A big factor in the overall aesthetic appeal of a motorcycle is the geometry. No one wants a boring-looking bike, and the artistic choice of certain curves and angles in the frame often help to make custom bikes look distinct and stand out from the crowd. It also helps in adjusting a motorcycle’s size and measurement to fit the specific body type (particularly height) of the rider and to modify the handling.
Typically, this involves altering the rake and trail of the motorcycle. Rake is the angle, in degrees, that the steering head of the frame — not the forks (this is a common misconception) — is tilted back from the vertical. Choppers have a lot of rake with their forks sticking way out in front, while sport bikes have forks much closer to vertical and therefore less rake. What we usually find is that custom chopper builders like to extend that front wheel out farther.
We were drawn to Aric Heckman’s Harley-Davidson at Fuel Cleveland this year, in part due to its unique shape and accents. The build started out as a stock 1976 Harley-Davidson FLH before Heckman tore the whole thing apart almost nine years ago. Just recently, he’s gotten the finishing touches together on the motorcycle.
“I had Paul Wideman of Bare Knuckle Performance Choppers in St. Louis derake and stretch the frame, and then another buddy, Chris Klein, built the Girder front end for me,” Heckman says. “It’s stretched up nine inches and deraked three degrees, and then the front end is also nine inches over.”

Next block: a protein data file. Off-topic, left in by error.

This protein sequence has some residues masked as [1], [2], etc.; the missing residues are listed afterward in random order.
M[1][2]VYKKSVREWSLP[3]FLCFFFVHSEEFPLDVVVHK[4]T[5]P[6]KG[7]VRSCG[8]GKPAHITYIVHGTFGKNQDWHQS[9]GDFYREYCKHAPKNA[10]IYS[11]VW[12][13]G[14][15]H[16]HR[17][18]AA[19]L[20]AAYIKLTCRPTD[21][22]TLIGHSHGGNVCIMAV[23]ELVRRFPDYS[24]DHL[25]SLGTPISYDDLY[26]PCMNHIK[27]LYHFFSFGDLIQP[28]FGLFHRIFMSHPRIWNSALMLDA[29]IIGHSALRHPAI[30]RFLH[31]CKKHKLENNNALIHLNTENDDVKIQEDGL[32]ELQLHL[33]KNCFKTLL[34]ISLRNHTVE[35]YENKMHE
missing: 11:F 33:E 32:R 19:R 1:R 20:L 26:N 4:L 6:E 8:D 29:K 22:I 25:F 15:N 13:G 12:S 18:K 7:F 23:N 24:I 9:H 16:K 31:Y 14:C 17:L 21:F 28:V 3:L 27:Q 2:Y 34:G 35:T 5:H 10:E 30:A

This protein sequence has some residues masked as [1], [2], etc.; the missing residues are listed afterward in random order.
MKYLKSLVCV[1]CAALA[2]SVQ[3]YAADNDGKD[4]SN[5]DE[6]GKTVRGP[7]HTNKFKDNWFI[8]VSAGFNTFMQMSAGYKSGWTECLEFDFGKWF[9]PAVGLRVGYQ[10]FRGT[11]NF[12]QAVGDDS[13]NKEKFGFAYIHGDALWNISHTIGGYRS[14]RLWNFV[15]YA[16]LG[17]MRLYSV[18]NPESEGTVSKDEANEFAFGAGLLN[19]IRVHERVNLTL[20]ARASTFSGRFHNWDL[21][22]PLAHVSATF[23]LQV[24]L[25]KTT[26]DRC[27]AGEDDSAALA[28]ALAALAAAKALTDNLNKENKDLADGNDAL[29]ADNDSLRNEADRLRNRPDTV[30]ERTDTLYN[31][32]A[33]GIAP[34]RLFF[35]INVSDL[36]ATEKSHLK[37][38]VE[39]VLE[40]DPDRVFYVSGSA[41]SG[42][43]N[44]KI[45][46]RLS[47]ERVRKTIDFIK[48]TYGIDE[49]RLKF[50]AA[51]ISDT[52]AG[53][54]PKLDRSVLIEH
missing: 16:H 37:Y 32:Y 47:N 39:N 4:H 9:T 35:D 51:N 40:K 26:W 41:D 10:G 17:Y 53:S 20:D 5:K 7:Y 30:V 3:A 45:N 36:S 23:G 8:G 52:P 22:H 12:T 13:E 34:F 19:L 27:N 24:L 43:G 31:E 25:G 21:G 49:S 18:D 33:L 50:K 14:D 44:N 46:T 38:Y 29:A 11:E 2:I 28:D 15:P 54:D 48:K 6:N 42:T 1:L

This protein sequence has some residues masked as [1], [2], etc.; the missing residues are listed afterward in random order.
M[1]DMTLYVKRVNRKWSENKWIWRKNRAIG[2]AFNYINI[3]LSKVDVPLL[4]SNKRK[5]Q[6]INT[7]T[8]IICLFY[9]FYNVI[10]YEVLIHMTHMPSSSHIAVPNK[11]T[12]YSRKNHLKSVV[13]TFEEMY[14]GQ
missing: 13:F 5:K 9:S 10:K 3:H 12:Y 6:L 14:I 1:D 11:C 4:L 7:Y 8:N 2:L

Heckman enlisted the help of Joe Cooper from Cooper Smithing Company out of Olympia, WA to fabricate the tail section, which also inconspicuously doubles as the oil tank. Another interesting characteristic of the motorcycle is the unique handlebars made by Jason Ferris of Ferris Cycle Parts. The short, U-shaped bars are called “pansy bars,” and their high and tight resting spot make for a comfortable position for Heckman, who is 6’3”.
Other key features of the build include a BDL two-inch open belt drive that is hooked to the stock four-speed Harley-Davidson transmission, a 93-inch motor built by Kickstart Cycles, and a single-opening exhaust canister that gives the engine an aggressively distinct growl.
If you have a motorcycle, ATV, UTV, snowmobile or jet ski you’d like to feature in MPN’s Ride of the Week series, please email MPN Content Director Greg Jones at [email protected]